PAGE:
This percussion-driven movement includes a jazz-style drum set (briefly heard in the third movement, too!), a "workshop" consisting of more toms and more cymbals, and muted detuned timpani in passages like the one above. A lot of almost-overbearing power is happening here, and at times it may seem like too much, but again, that is the very chaotic nature of the movement.
Now I realize that this idea screams "ensemble balance issues." Literally. To compromise with this insanity, I've done as much as I can to balance the orchestration, the texture, and form so that this movement has some sense of cohesion to it. More importantly, the bass is very often playing on their own in a call-and-response role with the chamber group. The bass is still the foremost authority figure on the energy and tone of this movement. Finally, I've assigned the dynamics in such a way that should help put the soloist more at the forefront in places where I think is important.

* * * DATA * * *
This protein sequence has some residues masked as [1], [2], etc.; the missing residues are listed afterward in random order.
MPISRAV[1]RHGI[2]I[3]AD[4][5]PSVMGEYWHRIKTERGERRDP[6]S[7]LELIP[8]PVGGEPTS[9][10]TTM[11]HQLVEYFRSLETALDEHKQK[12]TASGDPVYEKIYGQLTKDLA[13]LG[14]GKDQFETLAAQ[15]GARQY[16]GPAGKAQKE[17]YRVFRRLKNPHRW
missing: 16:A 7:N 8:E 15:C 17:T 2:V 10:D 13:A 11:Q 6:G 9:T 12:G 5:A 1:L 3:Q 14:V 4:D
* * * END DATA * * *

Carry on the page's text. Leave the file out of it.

I can only say "should" and "hopefully" for a lot of these things because I haven't heard any of this material live yet. Balance will be the #1 thing I'll be listening for extensively when I'm able to participate in rehearsals on this piece for the chamber ensemble version. It's likely there will ultimately be balance issues, and if that's the case, then I go back and tweak the parts as needed.
I won't give away anything about the cadenza just yet. That'll be for another time. Just know that the fourth movement ends as you would probably expect it to - still wild, but adventurous and fun like the rest of the concerto.
Next time, I'll talk more about the piano reduction, some of the challenges and obstacles to writing it, and other related details. For now, some much needed R&R.